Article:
Google Cloud Connect for Microsoft Office – will it speed up or slow down Docs use?

Google Cloud Connect for Microsoft Office – will it speed up or slow down Docs use?

Google today has launched Google Cloud Connect for Microsoft Office, which has come out of Google’s DocVerse acquistion earlier this year.

According to the Google Docs Blog, “people can continue to use the familiar Office interface, while reaping many of the benefits of web-based collaboration that Google Docs users already enjoy.” This would seem to be huge news.

So here’s how it works:

Users of Office 2003, 2007 and 2010 can sync their Office documents to the Google cloud, without ever leaving Office. Once synced, documents are backed-up, given a unique URL, and can be accessed from anywhere (including mobile devices) at any time through Google Docs. And because the files are stored in the cloud, people always have access to the current version.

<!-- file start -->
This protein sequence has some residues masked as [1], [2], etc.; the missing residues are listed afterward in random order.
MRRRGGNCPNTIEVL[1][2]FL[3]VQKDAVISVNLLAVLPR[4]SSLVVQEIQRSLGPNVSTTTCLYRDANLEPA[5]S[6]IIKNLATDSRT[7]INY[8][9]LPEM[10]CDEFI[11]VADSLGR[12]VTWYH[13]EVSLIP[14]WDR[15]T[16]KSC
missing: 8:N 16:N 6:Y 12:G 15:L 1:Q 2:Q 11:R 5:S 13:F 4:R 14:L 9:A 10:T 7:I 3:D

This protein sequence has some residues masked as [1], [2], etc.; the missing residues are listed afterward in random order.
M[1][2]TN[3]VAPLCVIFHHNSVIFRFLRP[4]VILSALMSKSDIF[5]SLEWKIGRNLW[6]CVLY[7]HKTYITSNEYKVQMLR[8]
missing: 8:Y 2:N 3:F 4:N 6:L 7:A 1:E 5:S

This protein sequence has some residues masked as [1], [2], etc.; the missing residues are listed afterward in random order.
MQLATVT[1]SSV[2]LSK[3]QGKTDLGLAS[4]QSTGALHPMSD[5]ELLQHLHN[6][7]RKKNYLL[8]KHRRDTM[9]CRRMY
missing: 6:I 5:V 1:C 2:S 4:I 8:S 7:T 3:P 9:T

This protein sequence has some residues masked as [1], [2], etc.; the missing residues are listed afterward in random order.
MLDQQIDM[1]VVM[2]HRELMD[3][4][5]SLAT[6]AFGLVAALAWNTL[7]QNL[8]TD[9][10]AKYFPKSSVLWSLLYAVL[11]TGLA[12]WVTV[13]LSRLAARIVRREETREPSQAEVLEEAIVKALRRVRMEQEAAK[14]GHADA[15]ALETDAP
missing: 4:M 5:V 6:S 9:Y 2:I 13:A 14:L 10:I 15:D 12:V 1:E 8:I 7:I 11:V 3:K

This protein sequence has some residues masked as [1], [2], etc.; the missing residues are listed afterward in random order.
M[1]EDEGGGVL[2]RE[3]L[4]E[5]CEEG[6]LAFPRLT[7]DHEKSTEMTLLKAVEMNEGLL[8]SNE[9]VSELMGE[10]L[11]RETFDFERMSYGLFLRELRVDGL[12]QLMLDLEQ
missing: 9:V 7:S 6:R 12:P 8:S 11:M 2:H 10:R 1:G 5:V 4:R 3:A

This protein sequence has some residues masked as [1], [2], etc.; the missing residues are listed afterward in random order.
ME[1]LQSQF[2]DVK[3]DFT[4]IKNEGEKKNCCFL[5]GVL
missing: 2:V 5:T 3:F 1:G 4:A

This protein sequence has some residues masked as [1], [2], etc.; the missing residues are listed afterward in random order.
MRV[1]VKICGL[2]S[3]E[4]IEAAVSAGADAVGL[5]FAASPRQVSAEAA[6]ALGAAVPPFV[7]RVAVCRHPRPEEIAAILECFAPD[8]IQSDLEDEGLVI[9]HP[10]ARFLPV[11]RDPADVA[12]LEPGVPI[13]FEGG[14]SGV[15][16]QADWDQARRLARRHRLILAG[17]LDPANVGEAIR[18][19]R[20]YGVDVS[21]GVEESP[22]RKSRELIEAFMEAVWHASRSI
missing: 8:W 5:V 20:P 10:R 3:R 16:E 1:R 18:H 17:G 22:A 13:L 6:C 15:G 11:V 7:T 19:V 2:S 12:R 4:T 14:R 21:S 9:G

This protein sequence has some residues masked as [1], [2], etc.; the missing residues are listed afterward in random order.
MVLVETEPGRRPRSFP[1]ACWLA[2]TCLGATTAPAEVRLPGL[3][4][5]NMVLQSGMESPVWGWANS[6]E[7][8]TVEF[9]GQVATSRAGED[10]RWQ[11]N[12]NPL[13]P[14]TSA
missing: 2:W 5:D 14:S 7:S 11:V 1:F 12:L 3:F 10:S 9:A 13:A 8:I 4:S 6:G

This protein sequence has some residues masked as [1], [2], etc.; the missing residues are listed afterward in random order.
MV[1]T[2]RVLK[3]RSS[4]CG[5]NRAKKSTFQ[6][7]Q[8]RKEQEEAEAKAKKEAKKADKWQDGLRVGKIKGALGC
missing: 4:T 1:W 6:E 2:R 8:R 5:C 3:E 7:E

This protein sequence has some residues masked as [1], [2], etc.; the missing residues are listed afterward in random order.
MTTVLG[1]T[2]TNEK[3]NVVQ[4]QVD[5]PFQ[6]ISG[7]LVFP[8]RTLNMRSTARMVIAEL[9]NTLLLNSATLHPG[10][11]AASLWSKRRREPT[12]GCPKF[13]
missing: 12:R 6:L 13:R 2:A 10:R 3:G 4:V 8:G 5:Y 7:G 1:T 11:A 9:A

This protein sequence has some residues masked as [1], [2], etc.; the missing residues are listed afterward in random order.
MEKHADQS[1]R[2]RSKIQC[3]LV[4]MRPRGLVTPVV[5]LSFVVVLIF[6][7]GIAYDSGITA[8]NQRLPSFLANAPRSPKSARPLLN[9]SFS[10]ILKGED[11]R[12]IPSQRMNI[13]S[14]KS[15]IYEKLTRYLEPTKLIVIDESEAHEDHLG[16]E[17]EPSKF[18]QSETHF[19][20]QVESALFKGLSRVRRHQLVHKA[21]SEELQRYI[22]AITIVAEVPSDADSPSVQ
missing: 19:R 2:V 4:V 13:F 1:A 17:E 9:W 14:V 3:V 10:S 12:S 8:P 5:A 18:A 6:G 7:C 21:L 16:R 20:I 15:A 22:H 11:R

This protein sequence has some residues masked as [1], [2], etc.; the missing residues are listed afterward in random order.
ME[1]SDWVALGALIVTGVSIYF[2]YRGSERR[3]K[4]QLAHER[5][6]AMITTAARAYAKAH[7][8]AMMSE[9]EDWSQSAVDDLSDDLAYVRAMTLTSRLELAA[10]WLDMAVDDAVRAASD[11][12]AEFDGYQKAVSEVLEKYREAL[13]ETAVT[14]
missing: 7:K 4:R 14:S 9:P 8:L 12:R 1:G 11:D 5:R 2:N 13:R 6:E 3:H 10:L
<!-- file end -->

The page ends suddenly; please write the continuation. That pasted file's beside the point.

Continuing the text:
Once in the Google cloud, documents can be easily shared and even simultaneously edited by multiple people, from right within Office. A full revision history is kept as the files are edited, and users can revert to earlier versions in one click. These are all features that Google Docs users already enjoy today, and now we’re bringing them to Microsoft Office.

So yeah, this is really cool news for people that have been a bit torn between using Microsoft Office on their desktops/laptops (which of course can also be used offline) but like the collaboration aspects of Google Docs. Also, this is good for businesses that have been debating whether or not to make the switch. Actually, in a strange way, this might actually hurt Google Docs to so extent, at least towards Google’s ultimate goal of getting people to switch completely over to Docs, as Cloud Connect would seem to mitigate the most urgent desire to do that.

On the other hand though, this could also be seen as a way for Google to bridge the gap between where Google Docs is now in relation to Microsoft Office, to where Google Docs may be in a few years. Regardless, this would seem to be a win-win for users, so it’s great that this is now available.

What do you think, is this good or bad for Google Docs?

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